Thirty years ago, the “American dream” supported a modest household, a landline, basic cable, and air conditioning—if you were lucky. Now, a person is considered a social failure if they don’t own a third-row SUV and the latest phone, and aren’t keeping up on television shows from four different streaming services. Capitalism has convinced us that we have to maintain a luxurious lifestyle for our lives to have value, distorting our vision of what survival really means. And consuming is the leg we fall back on to feel safe.
"Capitalism has convinced us that we have to maintain a luxurious lifestyle for our lives to have value, distorting our vision of what survival really means."
However, by making conscious consumption choices, rather than just spending because we feel out of control, we can limit the spread of the virus and the economic strain on our community. In the past 30 years, we have drastically inflated everything we think we need, but this is an opportunity for people to get in touch with what is really important, to redefine ourselves beyond our financial capabilities, and to be more present with those we love.
At the end of the day, we are all just trying our best to survive as unregulated capitalism, corporate greed, and individualistic tendencies threaten to consume us all. Healthcare workers are overworked and under-equipped to deal with the influx of patients flooding hospitals, people are dying alone because their families are unable to visit them, millions are unemployed and trying to make it by without any sort of way to generate an income, and no one knows what the next day is going to bring.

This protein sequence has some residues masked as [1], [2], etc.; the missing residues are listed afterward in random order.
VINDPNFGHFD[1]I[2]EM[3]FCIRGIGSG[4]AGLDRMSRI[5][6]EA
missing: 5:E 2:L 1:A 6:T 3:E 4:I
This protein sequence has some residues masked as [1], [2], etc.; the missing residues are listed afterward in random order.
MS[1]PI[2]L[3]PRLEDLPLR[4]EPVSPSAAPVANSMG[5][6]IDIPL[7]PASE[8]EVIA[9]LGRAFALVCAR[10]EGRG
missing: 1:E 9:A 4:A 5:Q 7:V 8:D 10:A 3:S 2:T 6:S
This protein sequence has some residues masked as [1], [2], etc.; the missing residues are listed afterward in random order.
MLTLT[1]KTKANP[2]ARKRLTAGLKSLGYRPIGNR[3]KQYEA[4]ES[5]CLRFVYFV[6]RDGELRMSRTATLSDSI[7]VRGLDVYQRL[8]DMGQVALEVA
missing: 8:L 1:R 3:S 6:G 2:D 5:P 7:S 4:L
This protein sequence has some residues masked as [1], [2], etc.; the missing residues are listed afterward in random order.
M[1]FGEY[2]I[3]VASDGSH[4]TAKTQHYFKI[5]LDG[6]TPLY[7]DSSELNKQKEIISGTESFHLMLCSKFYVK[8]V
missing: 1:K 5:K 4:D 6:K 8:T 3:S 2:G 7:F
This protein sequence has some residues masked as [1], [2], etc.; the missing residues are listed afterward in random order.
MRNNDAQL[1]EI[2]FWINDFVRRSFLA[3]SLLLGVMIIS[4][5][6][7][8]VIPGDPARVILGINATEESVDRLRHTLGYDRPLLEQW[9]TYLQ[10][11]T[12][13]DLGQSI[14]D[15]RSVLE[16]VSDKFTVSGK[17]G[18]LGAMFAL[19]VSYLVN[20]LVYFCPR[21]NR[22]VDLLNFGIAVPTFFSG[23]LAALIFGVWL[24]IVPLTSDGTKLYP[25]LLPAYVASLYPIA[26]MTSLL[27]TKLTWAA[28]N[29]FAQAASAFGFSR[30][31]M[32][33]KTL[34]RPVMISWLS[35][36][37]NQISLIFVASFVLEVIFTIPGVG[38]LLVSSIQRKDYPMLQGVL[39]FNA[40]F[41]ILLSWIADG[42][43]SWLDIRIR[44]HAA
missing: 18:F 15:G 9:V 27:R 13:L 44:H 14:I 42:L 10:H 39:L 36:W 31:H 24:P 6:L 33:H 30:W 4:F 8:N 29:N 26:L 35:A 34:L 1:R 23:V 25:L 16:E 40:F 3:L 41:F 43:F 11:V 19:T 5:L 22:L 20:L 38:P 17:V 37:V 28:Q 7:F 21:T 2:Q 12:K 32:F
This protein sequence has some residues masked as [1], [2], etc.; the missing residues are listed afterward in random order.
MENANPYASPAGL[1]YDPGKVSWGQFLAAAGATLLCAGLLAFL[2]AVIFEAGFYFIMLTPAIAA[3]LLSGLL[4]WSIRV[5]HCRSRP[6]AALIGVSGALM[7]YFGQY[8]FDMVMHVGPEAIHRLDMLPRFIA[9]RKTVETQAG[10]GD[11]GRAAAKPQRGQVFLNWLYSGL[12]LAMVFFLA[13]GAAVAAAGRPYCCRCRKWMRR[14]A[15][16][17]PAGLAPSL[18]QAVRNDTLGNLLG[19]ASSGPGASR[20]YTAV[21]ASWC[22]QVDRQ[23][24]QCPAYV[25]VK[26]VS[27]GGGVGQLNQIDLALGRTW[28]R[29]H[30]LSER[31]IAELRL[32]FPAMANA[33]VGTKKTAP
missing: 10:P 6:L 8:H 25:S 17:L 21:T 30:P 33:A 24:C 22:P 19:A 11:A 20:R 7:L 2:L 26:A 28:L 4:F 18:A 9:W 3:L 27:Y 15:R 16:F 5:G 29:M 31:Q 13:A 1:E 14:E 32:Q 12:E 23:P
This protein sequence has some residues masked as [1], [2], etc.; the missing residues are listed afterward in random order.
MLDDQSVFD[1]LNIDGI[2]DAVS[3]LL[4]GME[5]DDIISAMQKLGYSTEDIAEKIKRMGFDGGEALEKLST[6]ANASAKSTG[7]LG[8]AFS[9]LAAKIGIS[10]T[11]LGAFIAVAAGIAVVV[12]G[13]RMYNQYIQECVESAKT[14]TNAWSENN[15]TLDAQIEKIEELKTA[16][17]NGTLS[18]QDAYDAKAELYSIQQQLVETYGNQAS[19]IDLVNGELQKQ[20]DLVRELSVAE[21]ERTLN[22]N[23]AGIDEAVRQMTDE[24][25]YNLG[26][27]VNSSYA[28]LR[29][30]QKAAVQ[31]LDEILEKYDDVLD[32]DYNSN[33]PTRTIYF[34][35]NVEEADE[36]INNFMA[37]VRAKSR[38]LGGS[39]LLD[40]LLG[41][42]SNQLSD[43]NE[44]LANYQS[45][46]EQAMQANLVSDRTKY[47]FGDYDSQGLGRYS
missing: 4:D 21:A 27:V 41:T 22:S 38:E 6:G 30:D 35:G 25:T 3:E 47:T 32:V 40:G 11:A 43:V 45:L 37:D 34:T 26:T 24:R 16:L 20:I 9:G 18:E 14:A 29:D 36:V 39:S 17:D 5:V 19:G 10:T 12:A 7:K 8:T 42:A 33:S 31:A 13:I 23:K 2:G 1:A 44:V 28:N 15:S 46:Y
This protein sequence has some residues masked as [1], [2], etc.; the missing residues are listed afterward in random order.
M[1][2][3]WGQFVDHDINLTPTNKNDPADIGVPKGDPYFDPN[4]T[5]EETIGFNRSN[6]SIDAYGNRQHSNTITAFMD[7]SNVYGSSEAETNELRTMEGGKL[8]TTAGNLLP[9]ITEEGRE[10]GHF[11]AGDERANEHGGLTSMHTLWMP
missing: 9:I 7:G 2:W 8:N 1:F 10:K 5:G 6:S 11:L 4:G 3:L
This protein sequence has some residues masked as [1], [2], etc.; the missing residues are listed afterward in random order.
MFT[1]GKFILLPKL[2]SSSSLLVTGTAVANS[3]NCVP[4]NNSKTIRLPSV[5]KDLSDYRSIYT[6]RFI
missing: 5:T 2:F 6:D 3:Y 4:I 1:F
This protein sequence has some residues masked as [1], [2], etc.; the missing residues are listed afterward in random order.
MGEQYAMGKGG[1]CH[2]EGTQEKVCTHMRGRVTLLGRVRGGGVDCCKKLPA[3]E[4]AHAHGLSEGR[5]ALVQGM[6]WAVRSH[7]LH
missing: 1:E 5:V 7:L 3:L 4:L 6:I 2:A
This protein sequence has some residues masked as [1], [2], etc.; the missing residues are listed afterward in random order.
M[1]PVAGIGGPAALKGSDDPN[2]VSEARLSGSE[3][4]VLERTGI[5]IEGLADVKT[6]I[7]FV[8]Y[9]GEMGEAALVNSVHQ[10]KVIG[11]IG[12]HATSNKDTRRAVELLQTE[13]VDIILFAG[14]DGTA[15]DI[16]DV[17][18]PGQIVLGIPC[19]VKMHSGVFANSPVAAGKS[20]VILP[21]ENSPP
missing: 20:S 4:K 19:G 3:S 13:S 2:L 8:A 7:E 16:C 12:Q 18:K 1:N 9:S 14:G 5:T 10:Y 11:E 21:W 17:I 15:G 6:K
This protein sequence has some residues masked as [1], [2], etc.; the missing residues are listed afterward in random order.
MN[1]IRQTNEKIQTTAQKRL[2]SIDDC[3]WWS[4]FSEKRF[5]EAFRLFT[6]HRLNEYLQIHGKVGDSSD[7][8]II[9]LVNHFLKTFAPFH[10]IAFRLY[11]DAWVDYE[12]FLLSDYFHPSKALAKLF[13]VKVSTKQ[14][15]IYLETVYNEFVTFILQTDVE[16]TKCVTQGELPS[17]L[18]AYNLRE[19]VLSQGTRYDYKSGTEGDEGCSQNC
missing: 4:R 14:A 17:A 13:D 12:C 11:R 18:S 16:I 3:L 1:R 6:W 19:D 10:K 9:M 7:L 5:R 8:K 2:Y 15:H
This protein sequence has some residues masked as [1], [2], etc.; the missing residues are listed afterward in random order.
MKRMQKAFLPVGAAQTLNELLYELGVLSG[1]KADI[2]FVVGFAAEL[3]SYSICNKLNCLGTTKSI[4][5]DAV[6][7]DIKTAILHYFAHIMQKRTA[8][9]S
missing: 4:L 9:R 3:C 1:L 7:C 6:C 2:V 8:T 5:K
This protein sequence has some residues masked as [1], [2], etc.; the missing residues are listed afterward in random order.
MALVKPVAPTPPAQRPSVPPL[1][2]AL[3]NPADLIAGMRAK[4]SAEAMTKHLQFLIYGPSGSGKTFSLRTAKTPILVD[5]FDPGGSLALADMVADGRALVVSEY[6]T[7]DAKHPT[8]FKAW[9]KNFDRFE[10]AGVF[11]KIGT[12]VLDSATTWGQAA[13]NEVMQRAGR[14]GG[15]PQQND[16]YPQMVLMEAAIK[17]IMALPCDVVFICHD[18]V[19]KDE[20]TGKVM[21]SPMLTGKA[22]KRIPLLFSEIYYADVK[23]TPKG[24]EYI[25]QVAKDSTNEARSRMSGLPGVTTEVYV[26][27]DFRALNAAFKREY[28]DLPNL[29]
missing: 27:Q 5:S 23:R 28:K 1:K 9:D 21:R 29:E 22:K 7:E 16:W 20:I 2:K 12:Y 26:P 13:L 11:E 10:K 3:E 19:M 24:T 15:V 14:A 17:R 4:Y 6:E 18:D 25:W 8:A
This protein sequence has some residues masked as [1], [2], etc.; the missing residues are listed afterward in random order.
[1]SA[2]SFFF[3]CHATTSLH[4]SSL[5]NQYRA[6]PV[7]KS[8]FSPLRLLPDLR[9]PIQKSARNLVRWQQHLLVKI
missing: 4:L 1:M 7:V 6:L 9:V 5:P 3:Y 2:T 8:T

Now more than ever, it is tempting to shift the blame, and now more than ever, it is important to embrace community and understanding. The vast majority of those who are struggling are grappling with an unfair moral dilemma. People should not be forced to choose between bankruptcy and the health of their community, but that is exactly the situation Americans have been forced into.
This is an unprecedented time in our history, and it’s impossible to say what the future holds. But if one thing is certain, it is that only through communal effort and interest that we can solve this problem, and it is only together that we can prevent it from happening again.
Christina Lewis is a freelance writer and bartender living in Twin Falls, Idaho. She graduated from the College of Southern Idaho with a degree in English and now spends her free time writing her novel, dancing in her living room, and loudly sharing her opinions with anyone who will listen. Her goal with her writing is to raise social awareness, promote a healthy exchange of ideas, and expose the unifying thread of experience that runs through all people.